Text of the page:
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McSweeney’s 41: Australian Aboriginal Fiction Edition

When

Event Status

Q: What’s as Australian as Vegemite and as American as apple pie? A: The new issue of McSweeney’s, the US literary journal so hip it should be wearing black-framed glasses and riding a bicycle.

McSweeney’s 41 features four stories from Australian indigenous writers. Contributors Tony Birch, Melissa Lucashenko and Ellen van Neerven-Currie will join McSweeney’s managing editor Jordan Bass and curator Chris Flynn to celebrate the launch.

Featuring

Chris Flynn

Chris Flynn is the author of The Glass Kingdom and A Tiger in Eden, which was shortlisted for the Commonwealth Book Prize. His fiction and non-fiction have appeared in the Age, the Australian, Griffith Review, Meanjin, Australian Book Review, the Saturday Paper, Smith Journal, the Big Issue, Monster... Read more

Tony Birch

Tony Birch is the author of four novels, five short fiction collections, and two poetry books. His most recent book is the novel, Women and Children (UQP). ... Read more

Melissa Lucashenko

Melissa Lucashenko is a Goorie (Aboriginal) author of Bundjalung and European heritage. Her first novel was published in 1997 and since then her work has received acclaim in many literary awards. Killing Darcy won the Royal Blind Society Award and was shortlisted for an Aurealis award. Her sixth n... Read more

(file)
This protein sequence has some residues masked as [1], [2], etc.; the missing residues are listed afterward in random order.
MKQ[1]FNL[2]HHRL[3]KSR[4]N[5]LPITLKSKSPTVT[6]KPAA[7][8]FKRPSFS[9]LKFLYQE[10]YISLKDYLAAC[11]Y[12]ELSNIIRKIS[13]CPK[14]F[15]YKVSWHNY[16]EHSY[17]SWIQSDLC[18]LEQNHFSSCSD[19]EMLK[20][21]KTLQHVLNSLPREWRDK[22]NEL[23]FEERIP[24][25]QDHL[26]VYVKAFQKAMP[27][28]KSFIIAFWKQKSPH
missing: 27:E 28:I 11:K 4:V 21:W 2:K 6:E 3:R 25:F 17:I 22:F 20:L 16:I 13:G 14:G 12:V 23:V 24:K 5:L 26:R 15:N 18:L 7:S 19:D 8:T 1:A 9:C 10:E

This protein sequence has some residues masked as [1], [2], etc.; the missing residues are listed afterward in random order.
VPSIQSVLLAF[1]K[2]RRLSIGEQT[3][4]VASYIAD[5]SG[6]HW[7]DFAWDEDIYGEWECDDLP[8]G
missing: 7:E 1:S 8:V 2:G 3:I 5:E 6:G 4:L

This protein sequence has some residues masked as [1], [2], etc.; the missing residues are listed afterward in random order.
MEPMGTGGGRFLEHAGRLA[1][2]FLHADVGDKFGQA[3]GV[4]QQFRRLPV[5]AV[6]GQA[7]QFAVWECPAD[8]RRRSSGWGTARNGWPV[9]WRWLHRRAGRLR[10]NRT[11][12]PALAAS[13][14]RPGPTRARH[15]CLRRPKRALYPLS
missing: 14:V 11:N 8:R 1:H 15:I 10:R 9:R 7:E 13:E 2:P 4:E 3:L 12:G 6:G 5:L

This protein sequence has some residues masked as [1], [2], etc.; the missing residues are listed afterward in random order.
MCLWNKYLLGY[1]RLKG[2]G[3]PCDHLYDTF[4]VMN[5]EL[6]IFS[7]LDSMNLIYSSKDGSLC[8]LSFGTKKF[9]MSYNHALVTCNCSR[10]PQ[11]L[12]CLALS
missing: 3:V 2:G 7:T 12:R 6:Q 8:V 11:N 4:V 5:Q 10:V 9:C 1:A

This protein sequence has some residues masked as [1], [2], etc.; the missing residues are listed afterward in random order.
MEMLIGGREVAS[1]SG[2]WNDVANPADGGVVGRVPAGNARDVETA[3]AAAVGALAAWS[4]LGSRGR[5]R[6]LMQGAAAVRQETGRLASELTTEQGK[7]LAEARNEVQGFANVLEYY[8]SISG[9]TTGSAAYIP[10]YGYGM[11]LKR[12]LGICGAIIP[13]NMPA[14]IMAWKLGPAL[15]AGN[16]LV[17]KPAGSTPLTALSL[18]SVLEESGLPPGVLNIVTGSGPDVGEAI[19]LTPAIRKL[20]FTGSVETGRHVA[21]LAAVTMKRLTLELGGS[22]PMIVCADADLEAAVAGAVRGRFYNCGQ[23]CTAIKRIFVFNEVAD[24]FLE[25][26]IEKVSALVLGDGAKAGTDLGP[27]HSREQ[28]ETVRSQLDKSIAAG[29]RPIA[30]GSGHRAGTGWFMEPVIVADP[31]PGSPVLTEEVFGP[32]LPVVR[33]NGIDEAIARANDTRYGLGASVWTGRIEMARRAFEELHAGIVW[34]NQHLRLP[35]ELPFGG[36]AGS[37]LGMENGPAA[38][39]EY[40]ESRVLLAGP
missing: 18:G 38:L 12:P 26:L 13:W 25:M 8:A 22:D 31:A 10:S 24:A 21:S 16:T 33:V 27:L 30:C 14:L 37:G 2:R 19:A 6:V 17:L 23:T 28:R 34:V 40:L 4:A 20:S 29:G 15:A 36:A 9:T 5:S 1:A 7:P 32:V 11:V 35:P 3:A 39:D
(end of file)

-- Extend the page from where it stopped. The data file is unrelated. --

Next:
Ellen van Neerven

Ellen van Neerven is an award-winning writer of Mununjali Yugambeh (South East Queensland) and Dutch heritage. They write fiction, poetry, plays and non-fiction. Ellen’s first book, Heat and Light, was the recipient of the David Unaipon Award, the Dobbie Literary Award and the NSW Premier’s Lit... Read more

Jordan Bass

Jordan Bass is the managing editor of McSweeney’s Publishing, where he’s helped to edit and design dozens of books, both fiction and non-fiction, since 2004. His main focus is McSweeney’s Quarterly, a short-story journal which he oversees; McSweeney’s has published work by George Saunders, D... Read more

Location

The Wheeler Centre

176 Little Lonsdale Street Melbourne Victoria 3000

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The Wheeler Centre acknowledges the Wurundjeri Woi Wurrung people of the Kulin Nation as the Traditional Owners of the land on which the Centre stands. We acknowledge and pay our respects to all Aboriginal and Torres Strait Islander peoples and their Elders, past and present, as the custodians of the world’s oldest continuous living culture.